Lucky Bunny – Book Review

Lucky Bunny by Jill Dawson
Publisher: Harper Perennial (October 30, 2012)
Genre: Fiction
Trade paperback, 384 pages

About The Book:
‘Crime’s a man’s business. So they say. Who was that small figure then, slender enough to trot along the moonlit track, swift and low, virtually invisible? Who was it that covered the green signal with a glove to stop the train, while the two others took care of the driver and his mate? Could it have been one Queenie Dove, survivor of the Depression and the Blitz, not to mention any number of scrapes with the law?’

Queenie Dove is a self-proclaimed genius when it comes to thieving and escape. Daring, clever and sexy, she ducked and dived through the streets of London from the East End through Soho to Mayfair, graduating from childhood shop-lifting to more glamorous crimes in the post-war decades. So was she wicked through and through, or more sinned against than sinning? Here she tells a vivacious tale of trickery and adventure, but one with more pain and heartbreak than its heroine cares to admit. Yes, luck often favoured her, but that is only part of the story.

My Thoughts:

I am not quite sure how I feel about this book. I think when I read the back of the book, I was expecting it to be more of an action and adventure book. I still enjoyed it, and thought it was very thought provoking, but just different than I was expecting. Sometimes, when I see or hear about a person who has a really complicated life, I wonder what their childhood was like. Not to say its always on their parents shoulders, but sometimes I wonder what events happen to shape a persons life as an adult. I am strangely addicted to Intervention, a tv show about addiction, because I want to see how the people’s choices, influences, and experiences shape their futures.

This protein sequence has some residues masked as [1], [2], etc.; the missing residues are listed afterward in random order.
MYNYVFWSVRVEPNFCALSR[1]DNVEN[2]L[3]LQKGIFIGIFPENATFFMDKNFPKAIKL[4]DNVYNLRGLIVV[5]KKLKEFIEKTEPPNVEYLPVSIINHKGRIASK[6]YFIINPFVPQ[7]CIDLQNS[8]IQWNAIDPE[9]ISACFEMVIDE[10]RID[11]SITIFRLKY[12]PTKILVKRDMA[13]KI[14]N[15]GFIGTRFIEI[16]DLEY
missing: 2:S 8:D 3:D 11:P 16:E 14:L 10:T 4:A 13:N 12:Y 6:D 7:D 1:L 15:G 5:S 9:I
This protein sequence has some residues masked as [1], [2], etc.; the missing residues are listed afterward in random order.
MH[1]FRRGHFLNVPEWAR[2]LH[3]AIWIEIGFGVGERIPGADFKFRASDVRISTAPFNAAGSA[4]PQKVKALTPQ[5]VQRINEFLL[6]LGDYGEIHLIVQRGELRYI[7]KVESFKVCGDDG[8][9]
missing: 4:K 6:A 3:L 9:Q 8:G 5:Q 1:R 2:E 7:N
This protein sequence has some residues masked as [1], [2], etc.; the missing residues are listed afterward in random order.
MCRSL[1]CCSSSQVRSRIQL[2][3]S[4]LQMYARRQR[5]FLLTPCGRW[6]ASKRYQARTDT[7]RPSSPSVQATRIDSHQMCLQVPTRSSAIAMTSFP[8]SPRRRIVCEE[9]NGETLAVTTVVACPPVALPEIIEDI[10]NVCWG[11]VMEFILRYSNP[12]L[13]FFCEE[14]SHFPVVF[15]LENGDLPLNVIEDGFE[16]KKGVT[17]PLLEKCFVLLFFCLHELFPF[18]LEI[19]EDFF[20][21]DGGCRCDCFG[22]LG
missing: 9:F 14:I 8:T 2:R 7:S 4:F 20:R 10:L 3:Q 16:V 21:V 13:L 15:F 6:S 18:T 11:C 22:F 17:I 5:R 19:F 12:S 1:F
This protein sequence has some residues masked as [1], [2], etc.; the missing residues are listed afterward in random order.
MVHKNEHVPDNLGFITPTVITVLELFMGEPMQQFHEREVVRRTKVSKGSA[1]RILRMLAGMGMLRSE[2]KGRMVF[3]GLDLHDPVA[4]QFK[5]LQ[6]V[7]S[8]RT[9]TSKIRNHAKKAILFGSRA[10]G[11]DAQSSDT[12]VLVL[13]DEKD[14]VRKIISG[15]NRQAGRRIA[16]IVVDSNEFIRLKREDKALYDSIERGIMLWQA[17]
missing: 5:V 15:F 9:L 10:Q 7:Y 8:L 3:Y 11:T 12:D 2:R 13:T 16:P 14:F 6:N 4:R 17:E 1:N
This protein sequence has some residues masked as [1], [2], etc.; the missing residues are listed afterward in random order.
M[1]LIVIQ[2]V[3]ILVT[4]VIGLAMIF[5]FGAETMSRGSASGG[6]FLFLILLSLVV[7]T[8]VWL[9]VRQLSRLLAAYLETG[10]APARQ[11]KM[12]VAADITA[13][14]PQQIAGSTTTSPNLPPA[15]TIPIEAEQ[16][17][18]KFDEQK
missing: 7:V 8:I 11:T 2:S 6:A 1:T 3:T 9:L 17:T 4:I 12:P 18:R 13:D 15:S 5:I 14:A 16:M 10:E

Although Queenie had a hard life, full of abuse, abandonment, starvation, and death, I loved her perspective on this thought.  “Once, at the Approved School, I remember Sister Grey saying to Sister Catherine, after looking at the files for a new admission and sighing theatrically, “How come all these street girls claim to have been abused by their fathers or uncles? I ask you – how statistically likely is that?” Based on my experience running the club, based on the Approved School, based on Ruth and Stella and everyone I knew at the time, I’d say: very.”

I also found her logic and emotions on abusive relationships very insightful.  “As long as you stay, you’re convinced you can manage him, appease him, control him, match him, keep him sweet in some way. Leave, or try to, and his threats become real.”

The story was written well, I love the slang vocabulary like ‘gel’ for girl and ‘leg it’ for running.

I like that Queenie is non conformist. She doesn’t want to get married to a man just because she has a child with him. She is scared to leave him, but still wont marry him. This is also in a time where marriage was what you did. If you weren’t married you weren’t allowed to keep your own child. You were looked down on, and society didn’t really know what to do with you, in a sense.  I love that she beats to her own drum, and stands up for her convictions.

Overall, this wasn’t my very favorite book, and it took me a bit to really get in to it (I blame my preconceived  ideas of the type of book) it was still a really thought provoking book.  It did have some bad language, scenes, and adult topics.  Just a heads up.

Find Me On: